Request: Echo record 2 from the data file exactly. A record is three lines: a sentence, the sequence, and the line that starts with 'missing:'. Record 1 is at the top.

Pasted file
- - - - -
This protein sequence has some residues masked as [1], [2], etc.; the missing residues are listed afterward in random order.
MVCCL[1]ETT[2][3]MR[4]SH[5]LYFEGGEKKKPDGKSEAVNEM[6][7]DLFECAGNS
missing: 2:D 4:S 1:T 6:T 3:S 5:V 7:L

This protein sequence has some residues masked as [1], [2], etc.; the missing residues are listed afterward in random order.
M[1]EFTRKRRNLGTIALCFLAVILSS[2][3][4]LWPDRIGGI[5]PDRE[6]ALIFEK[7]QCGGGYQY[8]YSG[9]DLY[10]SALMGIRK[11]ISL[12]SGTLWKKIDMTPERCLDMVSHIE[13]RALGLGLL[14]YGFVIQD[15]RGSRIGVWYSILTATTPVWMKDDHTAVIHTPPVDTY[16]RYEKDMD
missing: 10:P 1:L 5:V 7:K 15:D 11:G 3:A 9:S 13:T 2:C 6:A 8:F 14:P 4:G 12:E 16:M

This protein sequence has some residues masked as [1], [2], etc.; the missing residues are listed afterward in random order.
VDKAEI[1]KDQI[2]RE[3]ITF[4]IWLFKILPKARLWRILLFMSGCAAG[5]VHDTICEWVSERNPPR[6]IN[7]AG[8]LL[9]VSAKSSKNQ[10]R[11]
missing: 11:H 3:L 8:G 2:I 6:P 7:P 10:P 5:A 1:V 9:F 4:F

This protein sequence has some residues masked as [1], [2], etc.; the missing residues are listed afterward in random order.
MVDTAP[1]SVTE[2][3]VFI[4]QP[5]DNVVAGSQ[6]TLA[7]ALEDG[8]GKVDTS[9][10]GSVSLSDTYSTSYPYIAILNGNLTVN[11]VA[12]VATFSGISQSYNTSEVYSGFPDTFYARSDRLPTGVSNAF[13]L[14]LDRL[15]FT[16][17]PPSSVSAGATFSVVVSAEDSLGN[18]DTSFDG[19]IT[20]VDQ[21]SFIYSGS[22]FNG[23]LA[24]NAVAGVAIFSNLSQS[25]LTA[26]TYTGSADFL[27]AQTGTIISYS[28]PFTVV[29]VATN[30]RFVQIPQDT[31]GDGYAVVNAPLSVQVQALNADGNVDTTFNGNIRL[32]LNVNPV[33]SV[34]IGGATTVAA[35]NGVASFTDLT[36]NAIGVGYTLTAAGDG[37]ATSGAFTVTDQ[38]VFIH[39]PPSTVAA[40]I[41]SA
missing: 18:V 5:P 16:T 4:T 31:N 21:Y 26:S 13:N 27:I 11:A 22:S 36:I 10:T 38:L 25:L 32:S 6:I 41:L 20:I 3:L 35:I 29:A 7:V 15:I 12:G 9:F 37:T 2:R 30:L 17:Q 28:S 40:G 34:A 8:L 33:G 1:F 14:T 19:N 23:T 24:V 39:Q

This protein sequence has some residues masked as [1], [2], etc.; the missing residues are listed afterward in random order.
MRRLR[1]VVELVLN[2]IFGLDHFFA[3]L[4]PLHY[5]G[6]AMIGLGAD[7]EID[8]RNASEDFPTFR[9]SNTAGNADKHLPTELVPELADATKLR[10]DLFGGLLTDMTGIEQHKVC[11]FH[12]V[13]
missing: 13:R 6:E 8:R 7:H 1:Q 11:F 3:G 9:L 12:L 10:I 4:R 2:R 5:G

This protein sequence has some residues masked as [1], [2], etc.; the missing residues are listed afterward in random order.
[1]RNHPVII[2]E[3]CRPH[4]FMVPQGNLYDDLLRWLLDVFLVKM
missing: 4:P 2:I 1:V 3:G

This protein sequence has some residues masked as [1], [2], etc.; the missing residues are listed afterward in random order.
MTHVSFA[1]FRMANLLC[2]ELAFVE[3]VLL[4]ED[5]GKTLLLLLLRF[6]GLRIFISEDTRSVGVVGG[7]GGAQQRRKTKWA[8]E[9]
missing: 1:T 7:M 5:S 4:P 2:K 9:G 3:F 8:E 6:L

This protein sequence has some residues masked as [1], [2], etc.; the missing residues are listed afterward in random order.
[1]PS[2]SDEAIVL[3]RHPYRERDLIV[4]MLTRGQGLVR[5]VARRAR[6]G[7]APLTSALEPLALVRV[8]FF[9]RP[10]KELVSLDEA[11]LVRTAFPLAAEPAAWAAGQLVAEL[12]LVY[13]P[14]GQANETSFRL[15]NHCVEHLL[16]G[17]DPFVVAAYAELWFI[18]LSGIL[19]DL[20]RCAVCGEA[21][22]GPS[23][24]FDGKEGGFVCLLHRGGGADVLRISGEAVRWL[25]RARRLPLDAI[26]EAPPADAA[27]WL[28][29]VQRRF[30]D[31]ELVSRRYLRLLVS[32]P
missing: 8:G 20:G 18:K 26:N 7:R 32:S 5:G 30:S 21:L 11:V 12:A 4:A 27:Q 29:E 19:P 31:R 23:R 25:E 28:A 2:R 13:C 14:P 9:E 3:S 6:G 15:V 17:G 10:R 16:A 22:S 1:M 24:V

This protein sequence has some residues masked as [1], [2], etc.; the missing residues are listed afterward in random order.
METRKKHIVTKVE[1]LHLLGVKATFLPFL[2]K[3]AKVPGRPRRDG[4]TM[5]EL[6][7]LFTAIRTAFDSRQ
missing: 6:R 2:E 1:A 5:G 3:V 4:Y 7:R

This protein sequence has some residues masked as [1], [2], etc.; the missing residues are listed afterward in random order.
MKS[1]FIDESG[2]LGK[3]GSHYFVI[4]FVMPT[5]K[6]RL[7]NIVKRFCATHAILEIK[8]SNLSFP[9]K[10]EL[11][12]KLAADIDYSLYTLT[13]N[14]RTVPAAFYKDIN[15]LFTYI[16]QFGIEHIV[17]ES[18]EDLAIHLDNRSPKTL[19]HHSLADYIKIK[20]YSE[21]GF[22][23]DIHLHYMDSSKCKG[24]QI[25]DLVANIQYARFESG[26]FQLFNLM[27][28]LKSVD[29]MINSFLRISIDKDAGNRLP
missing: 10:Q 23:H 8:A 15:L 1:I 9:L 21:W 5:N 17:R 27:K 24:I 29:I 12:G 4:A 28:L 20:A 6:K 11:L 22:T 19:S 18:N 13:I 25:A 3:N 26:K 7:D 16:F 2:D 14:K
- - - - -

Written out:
This protein sequence has some residues masked as [1], [2], etc.; the missing residues are listed afterward in random order.
M[1]EFTRKRRNLGTIALCFLAVILSS[2][3][4]LWPDRIGGI[5]PDRE[6]ALIFEK[7]QCGGGYQY[8]YSG[9]DLY[10]SALMGIRK[11]ISL[12]SGTLWKKIDMTPERCLDMVSHIE[13]RALGLGLL[14]YGFVIQD[15]RGSRIGVWYSILTATTPVWMKDDHTAVIHTPPVDTY[16]RYEKDMD
missing: 10:P 1:L 5:V 7:K 15:D 11:G 3:A 9:S 13:T 2:C 6:A 8:F 14:P 4:G 12:E 16:M